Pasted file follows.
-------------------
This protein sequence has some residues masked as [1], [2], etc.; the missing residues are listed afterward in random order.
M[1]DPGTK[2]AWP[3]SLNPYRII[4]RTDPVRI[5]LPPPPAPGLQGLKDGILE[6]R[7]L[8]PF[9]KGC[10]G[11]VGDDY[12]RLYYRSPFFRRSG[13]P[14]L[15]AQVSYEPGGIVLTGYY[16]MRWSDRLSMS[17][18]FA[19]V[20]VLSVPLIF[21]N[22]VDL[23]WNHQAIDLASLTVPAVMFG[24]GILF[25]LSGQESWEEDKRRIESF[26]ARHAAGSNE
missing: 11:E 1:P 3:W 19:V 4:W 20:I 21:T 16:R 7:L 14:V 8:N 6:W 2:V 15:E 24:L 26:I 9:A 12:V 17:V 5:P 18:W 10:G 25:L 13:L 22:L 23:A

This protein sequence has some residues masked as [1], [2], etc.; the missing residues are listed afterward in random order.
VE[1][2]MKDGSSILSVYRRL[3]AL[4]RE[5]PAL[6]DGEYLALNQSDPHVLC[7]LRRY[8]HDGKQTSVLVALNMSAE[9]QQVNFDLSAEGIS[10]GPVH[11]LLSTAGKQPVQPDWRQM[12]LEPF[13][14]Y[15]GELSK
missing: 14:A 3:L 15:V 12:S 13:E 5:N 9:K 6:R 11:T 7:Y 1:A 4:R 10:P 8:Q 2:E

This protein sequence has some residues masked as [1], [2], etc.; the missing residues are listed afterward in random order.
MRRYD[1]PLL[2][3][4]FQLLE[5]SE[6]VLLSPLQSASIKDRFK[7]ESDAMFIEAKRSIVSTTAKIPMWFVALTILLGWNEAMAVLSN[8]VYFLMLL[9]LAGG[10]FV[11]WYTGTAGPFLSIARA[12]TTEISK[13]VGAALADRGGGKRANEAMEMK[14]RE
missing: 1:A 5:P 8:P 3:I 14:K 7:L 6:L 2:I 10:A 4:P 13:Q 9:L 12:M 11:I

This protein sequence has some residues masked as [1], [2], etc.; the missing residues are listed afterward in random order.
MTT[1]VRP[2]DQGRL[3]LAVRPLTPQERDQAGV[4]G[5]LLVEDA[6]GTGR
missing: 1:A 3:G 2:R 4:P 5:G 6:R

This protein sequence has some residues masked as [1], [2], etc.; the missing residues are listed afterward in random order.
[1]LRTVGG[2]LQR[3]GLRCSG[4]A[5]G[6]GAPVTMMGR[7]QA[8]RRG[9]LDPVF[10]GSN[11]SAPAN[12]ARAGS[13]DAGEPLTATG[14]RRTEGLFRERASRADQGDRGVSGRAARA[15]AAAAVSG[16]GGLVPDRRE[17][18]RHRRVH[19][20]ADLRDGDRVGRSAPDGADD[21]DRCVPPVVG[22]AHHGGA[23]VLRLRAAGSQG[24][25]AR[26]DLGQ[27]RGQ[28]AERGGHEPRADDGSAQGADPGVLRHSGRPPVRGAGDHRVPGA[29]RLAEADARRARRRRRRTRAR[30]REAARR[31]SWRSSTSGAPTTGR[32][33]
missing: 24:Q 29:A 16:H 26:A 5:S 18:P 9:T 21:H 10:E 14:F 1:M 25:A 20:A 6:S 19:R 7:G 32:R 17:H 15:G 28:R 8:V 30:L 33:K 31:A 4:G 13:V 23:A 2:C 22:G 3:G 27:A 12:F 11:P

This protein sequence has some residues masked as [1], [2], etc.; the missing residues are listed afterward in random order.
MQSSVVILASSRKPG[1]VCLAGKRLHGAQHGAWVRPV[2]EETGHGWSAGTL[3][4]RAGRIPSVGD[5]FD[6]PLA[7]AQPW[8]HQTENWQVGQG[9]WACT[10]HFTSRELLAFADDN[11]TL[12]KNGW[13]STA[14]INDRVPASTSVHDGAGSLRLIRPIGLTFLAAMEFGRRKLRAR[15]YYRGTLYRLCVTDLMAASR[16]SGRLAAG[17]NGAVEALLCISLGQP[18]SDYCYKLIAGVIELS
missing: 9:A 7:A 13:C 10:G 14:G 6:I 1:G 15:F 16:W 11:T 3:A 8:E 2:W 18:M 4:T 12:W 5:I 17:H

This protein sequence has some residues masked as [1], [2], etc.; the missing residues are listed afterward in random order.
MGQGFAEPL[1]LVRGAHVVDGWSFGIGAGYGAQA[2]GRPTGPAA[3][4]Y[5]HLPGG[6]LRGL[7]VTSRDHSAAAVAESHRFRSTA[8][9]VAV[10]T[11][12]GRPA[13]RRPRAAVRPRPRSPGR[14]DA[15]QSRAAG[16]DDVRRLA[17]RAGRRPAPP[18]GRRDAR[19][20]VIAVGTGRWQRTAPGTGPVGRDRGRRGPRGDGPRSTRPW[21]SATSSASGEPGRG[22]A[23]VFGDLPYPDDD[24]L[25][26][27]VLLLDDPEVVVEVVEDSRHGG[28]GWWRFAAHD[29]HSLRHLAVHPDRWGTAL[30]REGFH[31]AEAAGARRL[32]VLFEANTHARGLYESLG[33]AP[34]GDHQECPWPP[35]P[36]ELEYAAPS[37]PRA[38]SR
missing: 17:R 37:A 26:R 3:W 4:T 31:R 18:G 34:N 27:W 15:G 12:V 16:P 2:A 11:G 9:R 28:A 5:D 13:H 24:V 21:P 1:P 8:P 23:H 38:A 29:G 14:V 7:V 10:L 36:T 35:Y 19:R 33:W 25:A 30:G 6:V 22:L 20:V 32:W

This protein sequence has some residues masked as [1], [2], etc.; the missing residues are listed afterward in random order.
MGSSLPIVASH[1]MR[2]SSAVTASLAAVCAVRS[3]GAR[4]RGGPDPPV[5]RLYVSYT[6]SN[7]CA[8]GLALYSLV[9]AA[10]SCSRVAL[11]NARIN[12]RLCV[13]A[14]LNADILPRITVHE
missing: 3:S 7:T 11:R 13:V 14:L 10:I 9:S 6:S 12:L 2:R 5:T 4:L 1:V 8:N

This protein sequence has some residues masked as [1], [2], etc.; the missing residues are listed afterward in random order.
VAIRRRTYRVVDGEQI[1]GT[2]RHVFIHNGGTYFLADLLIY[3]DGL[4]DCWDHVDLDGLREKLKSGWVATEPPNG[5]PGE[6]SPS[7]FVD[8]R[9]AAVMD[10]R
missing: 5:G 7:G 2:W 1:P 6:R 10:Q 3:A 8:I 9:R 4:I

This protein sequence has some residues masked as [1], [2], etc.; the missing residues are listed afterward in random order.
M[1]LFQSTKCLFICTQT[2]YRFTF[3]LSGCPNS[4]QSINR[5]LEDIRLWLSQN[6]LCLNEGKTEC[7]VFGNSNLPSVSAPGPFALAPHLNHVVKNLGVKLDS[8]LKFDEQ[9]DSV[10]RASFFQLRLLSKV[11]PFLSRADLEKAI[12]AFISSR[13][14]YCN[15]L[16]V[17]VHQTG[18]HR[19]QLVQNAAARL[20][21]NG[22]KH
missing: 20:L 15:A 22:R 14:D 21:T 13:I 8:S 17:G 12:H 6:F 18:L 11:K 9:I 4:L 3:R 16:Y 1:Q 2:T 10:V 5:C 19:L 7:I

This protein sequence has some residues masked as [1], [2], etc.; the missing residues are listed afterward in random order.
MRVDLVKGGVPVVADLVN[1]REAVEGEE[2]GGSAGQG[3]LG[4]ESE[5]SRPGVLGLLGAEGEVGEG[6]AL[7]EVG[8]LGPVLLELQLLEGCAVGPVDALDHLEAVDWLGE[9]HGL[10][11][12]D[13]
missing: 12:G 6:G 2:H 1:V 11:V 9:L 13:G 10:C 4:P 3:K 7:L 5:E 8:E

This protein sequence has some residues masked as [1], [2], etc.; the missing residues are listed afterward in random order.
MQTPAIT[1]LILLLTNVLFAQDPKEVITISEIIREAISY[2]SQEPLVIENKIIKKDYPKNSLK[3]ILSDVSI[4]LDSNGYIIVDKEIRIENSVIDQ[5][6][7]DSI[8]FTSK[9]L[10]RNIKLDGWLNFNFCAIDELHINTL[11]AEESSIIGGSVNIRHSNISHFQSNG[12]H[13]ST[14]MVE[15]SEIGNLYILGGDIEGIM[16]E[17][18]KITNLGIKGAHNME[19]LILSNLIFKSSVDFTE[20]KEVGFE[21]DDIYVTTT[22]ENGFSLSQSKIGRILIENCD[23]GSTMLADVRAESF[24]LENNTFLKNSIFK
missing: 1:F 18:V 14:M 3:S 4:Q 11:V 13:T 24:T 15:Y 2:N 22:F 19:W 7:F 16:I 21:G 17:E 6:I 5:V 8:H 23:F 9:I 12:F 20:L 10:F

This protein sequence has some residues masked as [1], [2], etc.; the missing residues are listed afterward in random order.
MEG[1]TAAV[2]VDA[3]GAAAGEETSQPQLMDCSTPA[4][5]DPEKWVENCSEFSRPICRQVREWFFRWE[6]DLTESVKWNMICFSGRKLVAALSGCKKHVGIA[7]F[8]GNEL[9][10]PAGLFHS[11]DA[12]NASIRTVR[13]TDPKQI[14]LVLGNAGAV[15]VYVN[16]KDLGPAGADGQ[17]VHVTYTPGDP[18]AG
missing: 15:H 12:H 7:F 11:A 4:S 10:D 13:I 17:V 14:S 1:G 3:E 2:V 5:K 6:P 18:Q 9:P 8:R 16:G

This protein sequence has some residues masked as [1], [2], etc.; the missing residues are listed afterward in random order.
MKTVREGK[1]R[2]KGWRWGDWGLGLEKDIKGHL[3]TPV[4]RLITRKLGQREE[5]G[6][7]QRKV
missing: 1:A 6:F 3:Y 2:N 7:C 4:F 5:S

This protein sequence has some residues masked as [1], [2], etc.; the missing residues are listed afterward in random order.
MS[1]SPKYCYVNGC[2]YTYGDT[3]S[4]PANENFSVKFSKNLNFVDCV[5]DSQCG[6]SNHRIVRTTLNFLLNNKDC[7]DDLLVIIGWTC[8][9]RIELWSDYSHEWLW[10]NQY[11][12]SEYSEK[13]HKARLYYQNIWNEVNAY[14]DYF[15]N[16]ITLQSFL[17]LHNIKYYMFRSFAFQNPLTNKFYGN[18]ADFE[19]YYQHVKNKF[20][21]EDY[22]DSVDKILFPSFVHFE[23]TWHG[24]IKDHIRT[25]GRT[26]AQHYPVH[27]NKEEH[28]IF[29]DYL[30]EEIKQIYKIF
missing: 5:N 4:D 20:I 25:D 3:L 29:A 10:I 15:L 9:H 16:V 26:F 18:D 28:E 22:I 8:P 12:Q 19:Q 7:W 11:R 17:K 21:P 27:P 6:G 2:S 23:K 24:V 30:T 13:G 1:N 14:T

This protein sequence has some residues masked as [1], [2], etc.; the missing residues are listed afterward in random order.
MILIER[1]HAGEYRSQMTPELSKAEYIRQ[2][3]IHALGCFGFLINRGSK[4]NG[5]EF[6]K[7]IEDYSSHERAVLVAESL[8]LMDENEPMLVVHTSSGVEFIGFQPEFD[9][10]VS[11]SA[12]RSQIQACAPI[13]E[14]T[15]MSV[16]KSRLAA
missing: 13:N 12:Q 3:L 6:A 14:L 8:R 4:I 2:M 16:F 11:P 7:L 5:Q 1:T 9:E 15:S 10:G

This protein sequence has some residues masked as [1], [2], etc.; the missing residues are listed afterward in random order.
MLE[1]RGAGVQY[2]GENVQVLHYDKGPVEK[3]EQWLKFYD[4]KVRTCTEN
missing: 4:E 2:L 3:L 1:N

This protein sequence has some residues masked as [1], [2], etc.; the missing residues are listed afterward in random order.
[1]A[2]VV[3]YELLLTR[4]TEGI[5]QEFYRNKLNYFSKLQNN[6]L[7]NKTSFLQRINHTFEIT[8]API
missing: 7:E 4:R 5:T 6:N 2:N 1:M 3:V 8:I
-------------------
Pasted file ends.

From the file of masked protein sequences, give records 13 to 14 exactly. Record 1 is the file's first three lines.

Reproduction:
This protein sequence has some residues masked as [1], [2], etc.; the missing residues are listed afterward in random order.
MEG[1]TAAV[2]VDA[3]GAAAGEETSQPQLMDCSTPA[4][5]DPEKWVENCSEFSRPICRQVREWFFRWE[6]DLTESVKWNMICFSGRKLVAALSGCKKHVGIA[7]F[8]GNEL[9][10]PAGLFHS[11]DA[12]NASIRTVR[13]TDPKQI[14]LVLGNAGAV[15]VYVN[16]KDLGPAGADGQ[17]VHVTYTPGDP[18]AG
missing: 15:H 12:H 7:F 11:A 4:S 10:D 13:I 17:V 14:S 1:G 3:E 2:V 5:K 6:P 18:Q 9:P 8:R 16:G

This protein sequence has some residues masked as [1], [2], etc.; the missing residues are listed afterward in random order.
MKTVREGK[1]R[2]KGWRWGDWGLGLEKDIKGHL[3]TPV[4]RLITRKLGQREE[5]G[6][7]QRKV
missing: 1:A 6:F 3:Y 2:N 7:C 4:F 5:S